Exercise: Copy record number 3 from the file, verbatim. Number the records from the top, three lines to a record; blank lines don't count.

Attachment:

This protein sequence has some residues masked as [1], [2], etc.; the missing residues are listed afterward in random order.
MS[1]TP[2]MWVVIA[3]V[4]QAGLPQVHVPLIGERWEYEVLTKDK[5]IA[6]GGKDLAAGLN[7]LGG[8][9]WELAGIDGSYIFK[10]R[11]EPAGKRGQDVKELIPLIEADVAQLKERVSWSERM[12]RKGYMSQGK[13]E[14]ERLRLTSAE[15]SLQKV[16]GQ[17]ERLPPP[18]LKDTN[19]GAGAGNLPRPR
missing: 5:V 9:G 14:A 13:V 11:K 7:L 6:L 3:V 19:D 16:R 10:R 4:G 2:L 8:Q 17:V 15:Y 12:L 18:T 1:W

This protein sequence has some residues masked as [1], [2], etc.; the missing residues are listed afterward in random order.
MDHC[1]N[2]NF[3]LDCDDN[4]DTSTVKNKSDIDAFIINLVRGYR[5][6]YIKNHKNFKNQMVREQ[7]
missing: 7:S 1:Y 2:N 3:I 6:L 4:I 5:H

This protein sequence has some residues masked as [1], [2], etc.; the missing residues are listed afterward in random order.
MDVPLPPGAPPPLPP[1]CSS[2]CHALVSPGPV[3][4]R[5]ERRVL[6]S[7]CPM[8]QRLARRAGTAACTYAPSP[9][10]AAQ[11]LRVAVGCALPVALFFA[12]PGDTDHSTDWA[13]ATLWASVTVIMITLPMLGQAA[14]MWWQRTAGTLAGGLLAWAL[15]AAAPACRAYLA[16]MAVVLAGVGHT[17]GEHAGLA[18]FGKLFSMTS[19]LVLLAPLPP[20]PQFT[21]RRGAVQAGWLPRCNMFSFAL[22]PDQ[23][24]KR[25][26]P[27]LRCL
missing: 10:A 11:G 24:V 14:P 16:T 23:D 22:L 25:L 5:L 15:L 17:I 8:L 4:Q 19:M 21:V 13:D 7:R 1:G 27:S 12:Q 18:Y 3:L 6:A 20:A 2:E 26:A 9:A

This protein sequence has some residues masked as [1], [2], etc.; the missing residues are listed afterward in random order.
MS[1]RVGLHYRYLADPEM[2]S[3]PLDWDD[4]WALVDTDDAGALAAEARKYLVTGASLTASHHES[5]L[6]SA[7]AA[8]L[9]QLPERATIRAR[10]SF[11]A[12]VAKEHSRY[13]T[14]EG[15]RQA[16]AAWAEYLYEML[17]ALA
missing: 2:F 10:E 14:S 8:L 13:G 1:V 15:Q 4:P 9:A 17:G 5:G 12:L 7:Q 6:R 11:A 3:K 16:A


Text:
This protein sequence has some residues masked as [1], [2], etc.; the missing residues are listed afterward in random order.
MDVPLPPGAPPPLPP[1]CSS[2]CHALVSPGPV[3][4]R[5]ERRVL[6]S[7]CPM[8]QRLARRAGTAACTYAPSP[9][10]AAQ[11]LRVAVGCALPVALFFA[12]PGDTDHSTDWA[13]ATLWASVTVIMITLPMLGQAA[14]MWWQRTAGTLAGGLLAWAL[15]AAAPACRAYLA[16]MAVVLAGVGHT[17]GEHAGLA[18]FGKLFSMTS[19]LVLLAPLPP[20]PQFT[21]RRGAVQAGWLPRCNMFSFAL[22]PDQ[23][24]KR[25][26]P[27]LRCL
missing: 10:A 11:G 24:V 14:P 16:T 23:D 22:L 25:L 5:L 15:L 17:I 8:L 4:Q 19:M 21:V 13:D 7:R 1:G 27:S 12:Q 18:Y 3:L 6:A 20:A 2:E 26:A 9:A